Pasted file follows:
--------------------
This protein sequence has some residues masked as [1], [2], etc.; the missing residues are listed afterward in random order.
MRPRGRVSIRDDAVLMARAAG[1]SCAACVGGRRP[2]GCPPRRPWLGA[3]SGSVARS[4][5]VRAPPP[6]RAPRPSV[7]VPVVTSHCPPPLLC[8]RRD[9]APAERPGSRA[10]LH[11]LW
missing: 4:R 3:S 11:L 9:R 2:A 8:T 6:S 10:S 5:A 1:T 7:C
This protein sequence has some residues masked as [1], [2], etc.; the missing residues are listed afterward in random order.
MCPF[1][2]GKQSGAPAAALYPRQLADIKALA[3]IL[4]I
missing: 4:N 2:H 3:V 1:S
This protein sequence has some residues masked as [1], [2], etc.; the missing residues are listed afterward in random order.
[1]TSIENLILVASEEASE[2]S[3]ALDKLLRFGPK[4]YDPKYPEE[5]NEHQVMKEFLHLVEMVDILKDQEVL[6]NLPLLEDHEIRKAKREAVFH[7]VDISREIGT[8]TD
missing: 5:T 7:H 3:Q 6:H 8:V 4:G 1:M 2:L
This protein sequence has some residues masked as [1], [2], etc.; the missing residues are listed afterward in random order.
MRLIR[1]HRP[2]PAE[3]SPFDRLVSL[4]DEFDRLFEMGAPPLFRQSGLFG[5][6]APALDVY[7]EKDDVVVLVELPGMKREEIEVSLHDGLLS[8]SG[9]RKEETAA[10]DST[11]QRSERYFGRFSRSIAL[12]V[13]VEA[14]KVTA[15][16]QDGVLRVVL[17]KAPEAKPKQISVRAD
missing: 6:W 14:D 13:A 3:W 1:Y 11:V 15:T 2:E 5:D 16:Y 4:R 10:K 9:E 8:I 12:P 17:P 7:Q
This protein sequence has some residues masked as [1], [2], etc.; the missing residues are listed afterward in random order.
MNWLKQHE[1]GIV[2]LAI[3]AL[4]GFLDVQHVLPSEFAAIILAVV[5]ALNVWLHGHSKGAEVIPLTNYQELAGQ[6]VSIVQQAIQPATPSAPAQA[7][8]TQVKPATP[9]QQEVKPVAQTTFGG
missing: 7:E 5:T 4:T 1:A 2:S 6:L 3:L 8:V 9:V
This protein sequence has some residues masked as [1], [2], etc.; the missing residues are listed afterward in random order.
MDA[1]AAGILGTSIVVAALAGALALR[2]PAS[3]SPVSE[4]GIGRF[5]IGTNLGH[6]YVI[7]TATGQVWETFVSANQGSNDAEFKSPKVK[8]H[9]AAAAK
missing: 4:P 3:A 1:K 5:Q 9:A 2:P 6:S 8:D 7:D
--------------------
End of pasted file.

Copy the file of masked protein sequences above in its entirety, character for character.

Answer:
This protein sequence has some residues masked as [1], [2], etc.; the missing residues are listed afterward in random order.
MRPRGRVSIRDDAVLMARAAG[1]SCAACVGGRRP[2]GCPPRRPWLGA[3]SGSVARS[4][5]VRAPPP[6]RAPRPSV[7]VPVVTSHCPPPLLC[8]RRD[9]APAERPGSRA[10]LH[11]LW
missing: 4:R 3:S 11:L 9:R 2:A 8:T 6:S 10:S 5:A 1:T 7:C
This protein sequence has some residues masked as [1], [2], etc.; the missing residues are listed afterward in random order.
MCPF[1][2]GKQSGAPAAALYPRQLADIKALA[3]IL[4]I
missing: 4:N 2:H 3:V 1:S
This protein sequence has some residues masked as [1], [2], etc.; the missing residues are listed afterward in random order.
[1]TSIENLILVASEEASE[2]S[3]ALDKLLRFGPK[4]YDPKYPEE[5]NEHQVMKEFLHLVEMVDILKDQEVL[6]NLPLLEDHEIRKAKREAVFH[7]VDISREIGT[8]TD
missing: 5:T 7:H 3:Q 6:H 8:V 4:G 1:M 2:L
This protein sequence has some residues masked as [1], [2], etc.; the missing residues are listed afterward in random order.
MRLIR[1]HRP[2]PAE[3]SPFDRLVSL[4]DEFDRLFEMGAPPLFRQSGLFG[5][6]APALDVY[7]EKDDVVVLVELPGMKREEIEVSLHDGLLS[8]SG[9]RKEETAA[10]DST[11]QRSERYFGRFSRSIAL[12]V[13]VEA[14]KVTA[15][16]QDGVLRVVL[17]KAPEAKPKQISVRAD
missing: 6:W 14:D 13:A 3:W 1:Y 11:V 15:T 2:E 5:D 16:Y 4:R 10:K 9:E 8:I 12:P 17:P 7:Q
This protein sequence has some residues masked as [1], [2], etc.; the missing residues are listed afterward in random order.
MNWLKQHE[1]GIV[2]LAI[3]AL[4]GFLDVQHVLPSEFAAIILAVV[5]ALNVWLHGHSKGAEVIPLTNYQELAGQ[6]VSIVQQAIQPATPSAPAQA[7][8]TQVKPATP[9]QQEVKPVAQTTFGG
missing: 7:E 5:T 4:T 1:A 2:S 6:L 3:L 8:V 9:V
This protein sequence has some residues masked as [1], [2], etc.; the missing residues are listed afterward in random order.
MDA[1]AAGILGTSIVVAALAGALALR[2]PAS[3]SPVSE[4]GIGRF[5]IGTNLGH[6]YVI[7]TATGQVWETFVSANQGSNDAEFKSPKVK[8]H[9]AAAAK
missing: 4:P 3:A 1:K 5:Q 9:A 2:P 6:S 8:D 7:D